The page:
The Montgomery County Public Health District and Montgomery County Office of Emergency Management announced the county's first presumptive positive case of coronavirus in a March 10 news release. Officials said the patient, a man in his 40s, is being treated in isolation at a local hospital but did not release the hospital's name. Public health officials are looking into the patient's travel history, according to the release.
Montgomery County's first case brings the total number of presumptive positive or confirmed coronavirus cases to 13 between the city of Houston and Harris, Montgomery and Fort Bend counties. A presumptive positive case means a patient has tested positive by a public health laboratory but results are pending confirmation by the Centers for Disease Control and Prevention, according to Fort Bend County Health and Human Services.
Find out how local health care providers are trying to prevent the spread of the virus here.
Published March 9
The Houston Health Department launched a call center March 9 for Houstonians to speak to staff about coronavirus, the Houston Health Department announced on Twitter. The center will be open 9 a.m. to 7 p.m. Monday through Friday and 9 a.m. to 3 p.m. Saturday. Voice messages left after hours will be returned the following day on a first-call, first-served basis, according to a March 9 news release from the city of Houston.
"While we are all bombarded with a huge amount of information about COVID-19, some people may find certain details confusing or even worrisome," said Dr. David Persse, local health authority for the Houston Health Department, in the release. "Our aim is to make sure the public has the facts on how to best protect themselves and allay any fears."
NEW: We're opening a #COVID19 call center today. Houstonians can call 832-393-4220 to speak to our staff.
Mon-Fri: 9 AM-7 PM
Sat: 9 AM-3 PMhttps://t.co/pLPQqzoDnD @HoustonTX @HoustonOEM @TexasDSHS @ReadyHarris @HarrisCoJudge @houstonpolice @houstonfire @COHEmployeeNews pic.twitter.com/hnno7KsQ0e
— Houston Health Dept (@HoustonHealth) March 9, 2020
Health department officials launched the call center as the number of confirmed or presumptive positive cases of coronavirus in the Greater Houston area has risen to 12, according to county and city officials. The first two confirmed cases were identified in Harris County on March 5 with a third presumptive positive case identified in the unincorporated area of the county that evening, Community Impact Newspaper previously reported.
Harris County Public Health officials announced an additional presumptive positive case in a news release March 8, bringing the county's total to four identified cases. All of the identified Harris County cases are related to a group traveling to and from Aswan, Egypt, on the M.S. A'sara cruise, HCPH officials announced March 8; there is no evidence of community spread in the county, according to the release.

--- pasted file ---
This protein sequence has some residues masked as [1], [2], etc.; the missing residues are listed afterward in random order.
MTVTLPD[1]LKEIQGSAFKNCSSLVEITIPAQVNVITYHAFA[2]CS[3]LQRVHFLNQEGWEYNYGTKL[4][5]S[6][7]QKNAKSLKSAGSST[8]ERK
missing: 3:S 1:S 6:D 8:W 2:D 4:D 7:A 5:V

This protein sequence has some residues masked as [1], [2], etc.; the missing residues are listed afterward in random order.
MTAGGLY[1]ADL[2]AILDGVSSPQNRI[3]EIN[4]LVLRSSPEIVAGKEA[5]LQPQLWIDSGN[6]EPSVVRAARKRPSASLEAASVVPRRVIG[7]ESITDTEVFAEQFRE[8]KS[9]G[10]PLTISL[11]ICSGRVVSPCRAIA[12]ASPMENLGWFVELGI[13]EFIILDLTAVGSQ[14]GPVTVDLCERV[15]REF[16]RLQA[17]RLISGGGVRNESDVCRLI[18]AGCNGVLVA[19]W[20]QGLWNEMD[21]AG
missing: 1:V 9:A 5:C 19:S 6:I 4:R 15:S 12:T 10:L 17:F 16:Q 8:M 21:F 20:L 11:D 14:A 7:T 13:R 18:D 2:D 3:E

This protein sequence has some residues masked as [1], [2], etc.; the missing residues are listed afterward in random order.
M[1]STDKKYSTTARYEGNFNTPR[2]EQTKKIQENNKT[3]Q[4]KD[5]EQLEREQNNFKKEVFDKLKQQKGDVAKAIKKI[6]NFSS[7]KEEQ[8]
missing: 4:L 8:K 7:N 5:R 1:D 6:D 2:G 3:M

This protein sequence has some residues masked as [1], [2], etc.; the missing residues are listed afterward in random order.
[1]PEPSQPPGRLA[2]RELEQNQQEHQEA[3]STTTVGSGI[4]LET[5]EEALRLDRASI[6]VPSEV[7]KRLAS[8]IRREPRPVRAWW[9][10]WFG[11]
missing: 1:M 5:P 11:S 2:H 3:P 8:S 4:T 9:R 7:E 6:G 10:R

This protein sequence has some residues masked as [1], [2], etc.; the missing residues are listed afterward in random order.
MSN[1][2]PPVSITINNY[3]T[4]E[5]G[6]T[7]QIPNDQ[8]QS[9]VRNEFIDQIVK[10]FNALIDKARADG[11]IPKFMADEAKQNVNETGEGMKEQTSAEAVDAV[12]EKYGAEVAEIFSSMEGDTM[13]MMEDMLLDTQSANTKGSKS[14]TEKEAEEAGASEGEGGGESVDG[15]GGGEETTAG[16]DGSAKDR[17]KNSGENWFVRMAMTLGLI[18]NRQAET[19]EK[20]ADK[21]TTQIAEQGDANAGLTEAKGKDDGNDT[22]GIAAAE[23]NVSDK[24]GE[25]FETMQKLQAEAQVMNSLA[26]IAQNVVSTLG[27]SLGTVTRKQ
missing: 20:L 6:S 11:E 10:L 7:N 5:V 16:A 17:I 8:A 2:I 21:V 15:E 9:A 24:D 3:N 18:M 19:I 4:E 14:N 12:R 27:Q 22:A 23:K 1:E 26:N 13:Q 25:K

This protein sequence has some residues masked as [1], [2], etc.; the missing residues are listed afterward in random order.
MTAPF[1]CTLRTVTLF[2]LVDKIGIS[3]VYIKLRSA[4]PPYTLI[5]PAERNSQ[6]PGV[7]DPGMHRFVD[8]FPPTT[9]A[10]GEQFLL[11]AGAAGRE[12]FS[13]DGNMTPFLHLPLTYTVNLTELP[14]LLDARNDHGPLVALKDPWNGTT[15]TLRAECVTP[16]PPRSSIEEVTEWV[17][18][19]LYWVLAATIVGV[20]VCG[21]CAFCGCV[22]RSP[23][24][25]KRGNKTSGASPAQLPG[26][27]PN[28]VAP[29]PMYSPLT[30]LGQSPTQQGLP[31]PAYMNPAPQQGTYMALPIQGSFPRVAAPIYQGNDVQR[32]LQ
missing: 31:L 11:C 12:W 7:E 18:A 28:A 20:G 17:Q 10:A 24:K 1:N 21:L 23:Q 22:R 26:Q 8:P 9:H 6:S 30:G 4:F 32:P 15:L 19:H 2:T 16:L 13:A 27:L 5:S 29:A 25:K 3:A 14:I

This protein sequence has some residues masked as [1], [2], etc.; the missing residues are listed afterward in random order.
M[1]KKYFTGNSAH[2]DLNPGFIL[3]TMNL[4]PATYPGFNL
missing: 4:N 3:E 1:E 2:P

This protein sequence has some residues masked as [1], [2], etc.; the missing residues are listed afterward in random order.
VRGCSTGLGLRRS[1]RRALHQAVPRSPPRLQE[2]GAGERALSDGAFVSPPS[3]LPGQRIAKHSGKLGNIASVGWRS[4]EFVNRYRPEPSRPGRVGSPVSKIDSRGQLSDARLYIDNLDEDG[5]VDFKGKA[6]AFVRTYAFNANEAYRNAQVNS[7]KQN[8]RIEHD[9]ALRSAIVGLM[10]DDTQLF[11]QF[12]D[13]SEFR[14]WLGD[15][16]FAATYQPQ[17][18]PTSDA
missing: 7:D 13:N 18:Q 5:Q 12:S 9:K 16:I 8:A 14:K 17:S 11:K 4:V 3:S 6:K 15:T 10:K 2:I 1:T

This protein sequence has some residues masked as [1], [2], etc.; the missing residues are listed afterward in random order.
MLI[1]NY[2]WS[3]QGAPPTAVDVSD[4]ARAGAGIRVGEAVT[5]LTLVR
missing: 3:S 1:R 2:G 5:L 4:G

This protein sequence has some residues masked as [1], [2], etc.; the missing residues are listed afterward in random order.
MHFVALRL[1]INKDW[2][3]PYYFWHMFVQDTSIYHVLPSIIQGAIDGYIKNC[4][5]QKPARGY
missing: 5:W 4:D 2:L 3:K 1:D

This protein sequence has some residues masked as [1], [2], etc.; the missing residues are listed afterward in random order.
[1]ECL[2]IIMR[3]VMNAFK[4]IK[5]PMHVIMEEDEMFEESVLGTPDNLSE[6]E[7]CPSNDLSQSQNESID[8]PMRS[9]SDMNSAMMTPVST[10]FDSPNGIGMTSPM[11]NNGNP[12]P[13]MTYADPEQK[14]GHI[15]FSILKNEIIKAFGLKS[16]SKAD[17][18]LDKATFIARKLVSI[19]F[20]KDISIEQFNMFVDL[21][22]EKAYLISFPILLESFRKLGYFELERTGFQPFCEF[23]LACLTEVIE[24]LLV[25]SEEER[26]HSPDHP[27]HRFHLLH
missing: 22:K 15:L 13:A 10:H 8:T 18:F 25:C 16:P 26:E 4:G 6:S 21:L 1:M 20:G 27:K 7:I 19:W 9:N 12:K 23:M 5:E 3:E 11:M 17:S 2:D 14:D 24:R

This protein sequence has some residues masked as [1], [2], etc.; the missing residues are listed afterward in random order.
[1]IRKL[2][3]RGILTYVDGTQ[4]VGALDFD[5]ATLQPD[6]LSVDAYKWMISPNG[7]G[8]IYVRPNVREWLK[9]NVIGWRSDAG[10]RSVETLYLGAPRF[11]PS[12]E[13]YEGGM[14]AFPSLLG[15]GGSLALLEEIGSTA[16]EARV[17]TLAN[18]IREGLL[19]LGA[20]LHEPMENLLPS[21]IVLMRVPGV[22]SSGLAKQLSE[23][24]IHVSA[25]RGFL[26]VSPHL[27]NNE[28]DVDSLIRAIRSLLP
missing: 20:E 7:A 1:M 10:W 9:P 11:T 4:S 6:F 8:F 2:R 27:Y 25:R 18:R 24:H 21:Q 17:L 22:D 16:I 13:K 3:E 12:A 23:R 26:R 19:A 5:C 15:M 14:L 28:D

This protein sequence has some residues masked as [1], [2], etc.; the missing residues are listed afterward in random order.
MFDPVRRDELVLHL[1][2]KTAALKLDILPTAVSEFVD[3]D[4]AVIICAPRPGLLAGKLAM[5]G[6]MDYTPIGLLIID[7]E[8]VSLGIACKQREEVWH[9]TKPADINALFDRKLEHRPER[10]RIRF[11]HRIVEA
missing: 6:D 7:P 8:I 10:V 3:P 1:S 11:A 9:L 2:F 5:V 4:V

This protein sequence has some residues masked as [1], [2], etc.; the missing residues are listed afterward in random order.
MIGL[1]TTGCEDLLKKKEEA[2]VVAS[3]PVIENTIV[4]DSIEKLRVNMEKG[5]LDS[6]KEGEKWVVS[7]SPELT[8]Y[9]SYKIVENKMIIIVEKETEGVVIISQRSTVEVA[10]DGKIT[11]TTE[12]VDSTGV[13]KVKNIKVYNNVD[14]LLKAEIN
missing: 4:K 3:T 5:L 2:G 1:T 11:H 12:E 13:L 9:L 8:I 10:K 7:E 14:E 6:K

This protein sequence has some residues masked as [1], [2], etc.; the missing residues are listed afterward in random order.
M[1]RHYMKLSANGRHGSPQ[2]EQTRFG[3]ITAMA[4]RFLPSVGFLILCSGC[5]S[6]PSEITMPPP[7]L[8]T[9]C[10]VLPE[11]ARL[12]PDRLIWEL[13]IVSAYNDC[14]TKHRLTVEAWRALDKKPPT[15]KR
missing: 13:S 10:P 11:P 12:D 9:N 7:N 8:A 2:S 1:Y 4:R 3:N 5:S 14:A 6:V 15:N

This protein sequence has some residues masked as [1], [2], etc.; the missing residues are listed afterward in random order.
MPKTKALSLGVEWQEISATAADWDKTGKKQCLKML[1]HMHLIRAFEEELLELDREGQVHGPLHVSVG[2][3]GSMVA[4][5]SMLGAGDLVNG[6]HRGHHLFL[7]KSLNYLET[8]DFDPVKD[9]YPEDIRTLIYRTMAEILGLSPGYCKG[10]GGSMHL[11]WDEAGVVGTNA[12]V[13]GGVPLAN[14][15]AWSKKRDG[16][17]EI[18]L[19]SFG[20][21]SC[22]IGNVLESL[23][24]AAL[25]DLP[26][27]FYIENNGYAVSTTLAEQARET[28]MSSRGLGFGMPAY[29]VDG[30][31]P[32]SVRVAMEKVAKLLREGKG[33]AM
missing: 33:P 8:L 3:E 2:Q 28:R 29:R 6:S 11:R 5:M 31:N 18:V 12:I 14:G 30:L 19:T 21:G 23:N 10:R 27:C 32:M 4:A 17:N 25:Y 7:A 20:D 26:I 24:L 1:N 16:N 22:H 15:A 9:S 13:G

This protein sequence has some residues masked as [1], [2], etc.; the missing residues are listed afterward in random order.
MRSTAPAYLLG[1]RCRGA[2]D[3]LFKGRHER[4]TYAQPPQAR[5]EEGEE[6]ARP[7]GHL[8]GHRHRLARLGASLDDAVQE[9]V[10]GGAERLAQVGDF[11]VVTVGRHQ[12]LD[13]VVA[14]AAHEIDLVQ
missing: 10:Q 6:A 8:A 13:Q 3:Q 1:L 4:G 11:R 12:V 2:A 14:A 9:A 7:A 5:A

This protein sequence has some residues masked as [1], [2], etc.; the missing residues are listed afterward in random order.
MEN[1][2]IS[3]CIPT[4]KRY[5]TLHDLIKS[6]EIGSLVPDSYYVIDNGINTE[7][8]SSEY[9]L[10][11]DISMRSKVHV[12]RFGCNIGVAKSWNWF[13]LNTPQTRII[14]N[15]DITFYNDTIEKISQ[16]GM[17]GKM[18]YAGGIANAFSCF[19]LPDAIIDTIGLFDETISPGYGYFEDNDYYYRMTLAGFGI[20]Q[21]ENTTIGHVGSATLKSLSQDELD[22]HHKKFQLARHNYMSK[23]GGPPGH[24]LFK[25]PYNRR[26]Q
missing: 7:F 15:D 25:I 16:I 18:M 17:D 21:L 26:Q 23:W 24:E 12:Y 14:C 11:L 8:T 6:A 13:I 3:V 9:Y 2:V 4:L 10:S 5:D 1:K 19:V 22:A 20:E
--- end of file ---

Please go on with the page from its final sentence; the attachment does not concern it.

Fort Bend County has also identified six presumptive positive travel-related cases of the virus, according to Fort Bend County Health and Human Services. According to the department, a presumptive positive case means a patient has tested positive by a public health laboratory but results are pending confirmation by the Centers for Disease Control and Prevention. Fort Bend County's first presumptive positive case was identified March 4, according to the county health department.
In Fort Bend County, residents can contact a call center weekdays from 8 a.m. to 5 p.m. with questions about the virus.
Two additional presumptive positive cases were identified March 6 in Fort Bend County with an additional three presumptive positive cases reported March 8 in the county, bringing the county's total to six cases, according to county information.
The Houston Health Department confirmed two travel-related cases of the virus March 6.
As all cases are travel related and there is no evidence of community spread, Harris County Public Health, Houston Health Department and Fort Bend County Health and Human Services officials issued a news release March 8 asking all residents who traveled to Egypt and took a Nile River cruise to immediately self-quarantine for 14 days and contact their local health department because they may have been exposed to the virus. The M.S. A'sara cruise was quarantined March 5 due to exposure to the virus; passengers traveling on that cruise line from Feb. 12-March 5 may have been exposed to the virus, the news release states.
Recent passengers experiencing fever, cough or shortness of breath must stay home, away from other people and contact their health care provider, who will work with local public health departments to determine if testing for the virus is necessary, according to the release.
Harris County Public Health,@HoustonHealth& @FortBendHealth ask local residents recently traveled to Egypt& took a Nile River cruise to immediately self-quarantine for 14 days & contact local health department.
832-393-4220 M.S. A'sara cruise passengers ONLY &staffed 9AM-7PM. pic.twitter.com/roeNEjKqKK
— Harris County Public Health #PublicHealth (@hcphtx) March 8, 2020
In addition, HCPH is also recommending residents who attended the 5:30 p.m. mass Feb. 26 at St. Cecilia Catholic Church in west Houston and sat in the last three rows on the left side to contact the department and their health care providers if any symptoms of the virus arise. Symptoms should be monitored until March 11. One of the four individuals testing positive for the virus—among the group of those traveling in Egypt—attended the Feb. 26 mass, according to HCPH information.
"I know Houstonians are concerned about [the coronavirus] especially with the recent positive cases identified in our area. It’s important to note that all cases in our area thus far are linked by international travel, and there is no evidence of community spread. For the general public, who are unlikely to be exposed to this virus at this time, the immediate health risk from COVID-19 remains low," Houston Mayor Sylvester Turner said in a March 7 statement. "While I understand the concern expressed by some, based on the current situation, public health experts indicate there is no need for the general public to avoid large gatherings in Houston."
According to a March 7 update from the Montgomery County Hospital District, the county has no confirmed cases of coronavirus.